1. Sales Activities: Client qualification and consultation, Product/destination research, Proposal creation, Selling, Booking, Supplier transaction communications (emails, phone calls, hold time), and Client communications (pre-sale and post-sale)
  2. Business Activities: Business administration time, Marketing activities (content creation, social activity, campaign creation, and management), and Educational activities (courses, conferences, events)

If your business is relatively new and you don't have many clients, you will want a much higher time allocation to Business Activities that can attract new clients. If your travel agency is mature, you will need to allocate most of your time to Sales Activities to serve your base of clients (again, check out the message on the Number One Metric in Travel to look for ways to find more time to invest in Business Activities). In the end, you should have a number of hours that you think you can invest in Business Activities during the year.

Identify the required Business Activities.

Most of your outcomes will require an investment of time in your Business Activities. Consider each outcome and identify the specific Business Activities required.

For example, one of your outcomes may be to generate an additional $15,000 of profit in your travel business this year. To do that, you've identified that you need an additional 145 Prospects. To accomplish that, you've identified three business activities you need to invest some time in (e.g. create a better lead magnet on your website, create five quality social media posts per week, and enhance your Agent Profiler to achieve Super Agent status).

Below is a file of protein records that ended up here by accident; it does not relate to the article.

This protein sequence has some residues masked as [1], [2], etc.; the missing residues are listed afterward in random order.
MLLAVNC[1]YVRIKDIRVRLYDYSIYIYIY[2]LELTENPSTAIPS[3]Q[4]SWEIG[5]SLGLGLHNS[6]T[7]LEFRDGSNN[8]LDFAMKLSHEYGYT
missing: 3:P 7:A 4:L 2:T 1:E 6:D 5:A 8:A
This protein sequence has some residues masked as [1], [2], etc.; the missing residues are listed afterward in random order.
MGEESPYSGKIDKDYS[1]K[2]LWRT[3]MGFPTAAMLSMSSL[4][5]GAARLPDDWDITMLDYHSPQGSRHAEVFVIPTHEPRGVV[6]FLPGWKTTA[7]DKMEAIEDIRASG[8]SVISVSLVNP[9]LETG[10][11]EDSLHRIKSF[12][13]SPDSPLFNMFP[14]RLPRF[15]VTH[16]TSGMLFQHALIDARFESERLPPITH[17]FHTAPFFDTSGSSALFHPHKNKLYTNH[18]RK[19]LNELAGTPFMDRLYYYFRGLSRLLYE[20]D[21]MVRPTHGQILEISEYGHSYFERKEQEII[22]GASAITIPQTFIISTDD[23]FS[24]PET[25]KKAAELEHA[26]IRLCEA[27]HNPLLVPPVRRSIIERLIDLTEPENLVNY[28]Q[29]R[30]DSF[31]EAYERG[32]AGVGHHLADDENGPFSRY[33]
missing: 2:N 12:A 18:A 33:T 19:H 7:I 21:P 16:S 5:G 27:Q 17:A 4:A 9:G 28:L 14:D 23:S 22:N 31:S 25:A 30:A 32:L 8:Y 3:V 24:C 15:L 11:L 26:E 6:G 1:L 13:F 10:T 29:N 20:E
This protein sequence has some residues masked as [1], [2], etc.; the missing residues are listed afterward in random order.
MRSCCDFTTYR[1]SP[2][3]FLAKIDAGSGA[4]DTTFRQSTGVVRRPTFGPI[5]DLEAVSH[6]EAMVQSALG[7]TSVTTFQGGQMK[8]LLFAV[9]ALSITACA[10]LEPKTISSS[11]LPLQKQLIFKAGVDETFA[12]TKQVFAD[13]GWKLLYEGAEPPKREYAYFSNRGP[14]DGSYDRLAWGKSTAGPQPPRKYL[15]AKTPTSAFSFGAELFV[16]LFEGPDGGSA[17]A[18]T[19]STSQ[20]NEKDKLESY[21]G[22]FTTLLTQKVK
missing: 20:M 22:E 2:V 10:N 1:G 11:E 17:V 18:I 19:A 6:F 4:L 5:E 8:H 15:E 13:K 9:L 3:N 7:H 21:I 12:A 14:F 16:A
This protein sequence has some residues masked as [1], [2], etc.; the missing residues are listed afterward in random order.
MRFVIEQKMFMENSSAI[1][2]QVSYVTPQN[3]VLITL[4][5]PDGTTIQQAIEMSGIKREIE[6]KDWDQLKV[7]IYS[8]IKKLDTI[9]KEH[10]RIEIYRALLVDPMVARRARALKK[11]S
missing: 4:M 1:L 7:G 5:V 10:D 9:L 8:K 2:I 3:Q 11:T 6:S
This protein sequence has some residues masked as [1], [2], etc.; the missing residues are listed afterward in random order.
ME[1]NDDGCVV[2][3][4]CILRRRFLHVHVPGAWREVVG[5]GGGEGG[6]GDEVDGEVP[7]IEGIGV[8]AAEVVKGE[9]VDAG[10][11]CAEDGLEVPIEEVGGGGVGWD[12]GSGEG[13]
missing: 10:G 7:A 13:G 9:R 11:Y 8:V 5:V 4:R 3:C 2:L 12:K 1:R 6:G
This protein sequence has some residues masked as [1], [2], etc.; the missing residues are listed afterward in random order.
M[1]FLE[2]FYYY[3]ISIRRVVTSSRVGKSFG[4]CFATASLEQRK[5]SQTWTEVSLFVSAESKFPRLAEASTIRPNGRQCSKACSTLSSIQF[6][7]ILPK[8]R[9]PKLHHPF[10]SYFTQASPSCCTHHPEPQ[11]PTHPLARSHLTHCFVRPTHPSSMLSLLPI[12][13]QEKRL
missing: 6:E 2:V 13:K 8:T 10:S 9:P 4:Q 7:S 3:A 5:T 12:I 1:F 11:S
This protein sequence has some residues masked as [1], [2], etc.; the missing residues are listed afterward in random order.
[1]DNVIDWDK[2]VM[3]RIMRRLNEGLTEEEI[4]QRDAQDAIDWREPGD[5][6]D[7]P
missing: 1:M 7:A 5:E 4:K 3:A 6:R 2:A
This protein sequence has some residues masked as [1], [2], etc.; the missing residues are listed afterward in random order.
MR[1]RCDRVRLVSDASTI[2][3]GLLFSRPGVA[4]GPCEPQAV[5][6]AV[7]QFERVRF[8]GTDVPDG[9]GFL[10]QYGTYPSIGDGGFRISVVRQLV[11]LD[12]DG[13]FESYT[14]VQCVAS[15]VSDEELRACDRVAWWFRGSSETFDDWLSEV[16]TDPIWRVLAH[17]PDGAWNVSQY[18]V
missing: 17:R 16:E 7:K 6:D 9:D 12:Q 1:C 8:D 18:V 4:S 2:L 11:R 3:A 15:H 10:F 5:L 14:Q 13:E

Assess and prioritize your outcomes.

Evaluate the business activities you've identified for each outcome and estimate how many hours each will require. Next estimate the benefit achieving each outcome will produce. Benefits can be difficult to estimate sometimes. If you're finding it difficult, simply rate each on a 3-point scale. 1 point for a low benefit, 2 points for a medium benefit, and 3 points for a high benefit.

Not all outcomes are created equally. Some are difficult to achieve and will require a lot of time. Some may be easier and require less time. Some outcomes will produce a huge benefit, others a small one. Prioritize the outcomes that will deliver the most significant benefit for the least amount of time in a ranked list.

Using the three Business Activities I listed above as an example, I may assume that creating a better lead magnet may take a 15-hour investment and produce a medium benefit, creating five quality social media posts per week may take 130 hours through the year and produce a medium benefit, and enhancing my Agent Profiler to achieve Super Agent status may take 25 hours to produce a high benefit. With those assumptions, I would prioritize Agent Profiler #1, lead magnet #2, and social posts #3.